The protest at Frazer Town in Bengaluru. (Express Photo: Ralph Alex Arakal)
In an effort to replicate a Shaheen Bagh-like demonstration in Bengaluru, a group of over 300 women began a 24-hour protest in Frazer Town Thursday to express dissent over the Citizenship (Amendment) Act. The protest, which will end 3 pm Friday, is organised by several like-minded groups under the banner #WomenForConstitution.
"Apart from protesting against the CAA, National Register of Citizens(NRC) and National Population Register (NPR), we also demand the central government take adequate measures to ensure there are no Internet shutdowns in the country and stop police brutality on protesters. The government neither has a right to racially profile a citizen nor invade an individual's privacy," an organiser of the protest said.
Speaking to IndianExpress.com, Mallige, a social activist, said the protests also try to create awareness among the public that many disagree with the arguments posed by the Centre on the issue. "We want people to know there are many citizens who disagree with the central government as we believe its arguments are based on false grounds, thereby misleading people," she said.
"Lately, all protests have been branded as 'run by Muslims' or 'promoted by opposition parties'. With the number of protests growing across India, leaders should try to analyse why the voice of dissent keeps growing," she added.
The sit-in, in the presence of women police officials, began Thursday evening with the national anthem after which patriotic songs were sung, slogans were raised in different languages and the Constitution was read. Discussions on the same continued through the night.
24-hour sit-in protest led by women in Frazer Town, Bengaluru begin with national anthem. Protesters raise solgans against #NRC_CAA_NPR, #InternetShutdowns, racial profiling, and alleged ‘police brutality’ in various places across India. @IndianExpress pic.twitter.com/tHwRbLuSeW
— Ralph Alex Arakal (@ralpharakal) January 23, 2020
Dr Aasifa Nizar, a resident of the area, said CAA, NRC, and NPR were "unconstitutional". "All these tend to affect unity among people. We hope each district, town, and village replicates Shaheen Bagh, forcing the government to introspect on its decision."
The protest has seen wide participation from women of different backgrounds including daily wage workers, techies, homemakers, students, and senior citizens among others.
One among them, Saritha M, a garment worker, said she decided to attend the protest to ensure her colleagues do not get sidelined by any government policy. "We have gathered here irrespective of faith to oppose CAA, NRC, and NPR to ensure our colleagues do not get sidelined. As a closely-knit fraternity, we stand for each other," she said.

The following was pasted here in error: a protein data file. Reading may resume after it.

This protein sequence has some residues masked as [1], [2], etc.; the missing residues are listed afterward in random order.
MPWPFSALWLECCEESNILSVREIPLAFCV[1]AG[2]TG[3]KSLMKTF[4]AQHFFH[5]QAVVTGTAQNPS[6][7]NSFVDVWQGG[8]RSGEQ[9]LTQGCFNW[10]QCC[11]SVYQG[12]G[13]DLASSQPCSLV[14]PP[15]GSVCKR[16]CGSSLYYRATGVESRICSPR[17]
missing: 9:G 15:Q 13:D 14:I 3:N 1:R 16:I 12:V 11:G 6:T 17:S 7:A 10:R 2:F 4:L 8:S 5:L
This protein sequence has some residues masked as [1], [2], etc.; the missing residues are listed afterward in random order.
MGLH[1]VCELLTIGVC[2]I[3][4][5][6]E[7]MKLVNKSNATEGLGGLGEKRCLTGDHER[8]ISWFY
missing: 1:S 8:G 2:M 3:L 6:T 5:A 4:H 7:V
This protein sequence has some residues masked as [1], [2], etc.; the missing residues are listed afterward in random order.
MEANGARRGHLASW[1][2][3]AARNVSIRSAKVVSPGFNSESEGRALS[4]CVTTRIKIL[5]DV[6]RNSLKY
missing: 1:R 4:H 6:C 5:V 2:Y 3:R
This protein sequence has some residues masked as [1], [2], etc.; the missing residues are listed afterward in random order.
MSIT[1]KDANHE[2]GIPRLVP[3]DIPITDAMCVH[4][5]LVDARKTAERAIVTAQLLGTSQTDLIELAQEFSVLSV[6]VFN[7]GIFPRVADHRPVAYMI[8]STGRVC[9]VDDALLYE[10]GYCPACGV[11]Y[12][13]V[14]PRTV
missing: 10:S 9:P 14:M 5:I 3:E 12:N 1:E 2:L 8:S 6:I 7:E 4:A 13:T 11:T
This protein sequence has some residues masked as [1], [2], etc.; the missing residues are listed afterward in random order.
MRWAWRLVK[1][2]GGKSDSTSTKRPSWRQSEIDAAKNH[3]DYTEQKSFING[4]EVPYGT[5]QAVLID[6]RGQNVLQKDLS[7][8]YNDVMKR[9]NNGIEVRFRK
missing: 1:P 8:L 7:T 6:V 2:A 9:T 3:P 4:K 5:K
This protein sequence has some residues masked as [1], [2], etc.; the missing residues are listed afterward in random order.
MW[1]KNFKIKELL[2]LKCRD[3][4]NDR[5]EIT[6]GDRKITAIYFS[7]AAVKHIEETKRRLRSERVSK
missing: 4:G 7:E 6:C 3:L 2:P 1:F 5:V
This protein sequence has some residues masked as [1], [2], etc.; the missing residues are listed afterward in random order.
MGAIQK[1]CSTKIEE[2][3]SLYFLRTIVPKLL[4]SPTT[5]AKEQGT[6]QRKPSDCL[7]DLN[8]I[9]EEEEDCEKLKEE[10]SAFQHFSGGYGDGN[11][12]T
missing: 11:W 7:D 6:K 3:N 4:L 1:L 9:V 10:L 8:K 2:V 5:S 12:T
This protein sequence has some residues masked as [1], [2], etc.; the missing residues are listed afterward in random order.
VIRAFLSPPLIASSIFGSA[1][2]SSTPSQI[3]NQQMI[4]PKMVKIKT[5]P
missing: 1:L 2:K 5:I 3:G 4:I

Responding to a recent statement by Union Home Minister Amit Shah that the new law would not be withdrawn under any circumstance, women's rights activist Madhu Bhushan said, "We are used to the state and the government being deaf to the voice of the people."
“We are sick and tired of the rhetoric of hate and bigotry that is going around now. We will drown that with voices of harmony and love,” women’s rights activist Madhu Bhushan says in an anti-#CAA_NRC_NPR protest in #Bengaluru. @IndianExpress
— Express Bengaluru (@IEBengaluru) January 23, 2020
She added that recent protests depict a shift on the ground. "The voice of the people will endure and result in bringing about a change. We are sick and tired of the rhetoric of hate and bigotry that is going around now. We will drown that with voices of harmony and love," she said.
At the same time, groups of female students from different institutions started pouring into the protest by late evening as their daily classes concluded.
"We aren't sure of the kind of education and classrooms we will have tomorrow if we let such an agenda take over. It is important to continue voicing dissent. If the Union Home Minister says he would not budge an inch, we would not budge an inch either. The dissent is growing and the same will continue until these decisions are withdrawn," Anahita Ananth, an undergraduate student said.
According to organisers, over 250 women protesters stayed overnight at the venue. "We will get together to discuss legal possibilities of continuing peaceful protests in the city either at the same venue or elsewhere," an organiser said.
Earlier this week, another all-women protest at Eidgah-e-Jadeed on Tannery Road had seen the attendance of nearly 4,500 people.
"Most of us here are first-time protesters. Despite being busy homemakers, we have found time to take to the streets as we strongly feel a sense of religious discrimination exhibited by the central government these days, especially with several ministers making communal statements to hurt our sentiments," Sadiya N, a resident of Shivajinagar who took part in the protest had said.
Meanwhile, all women-protests continued to take place for the second consecutive day as hundreds gathered together Friday evening on Mysore Road for another anti-CAA protest in the city.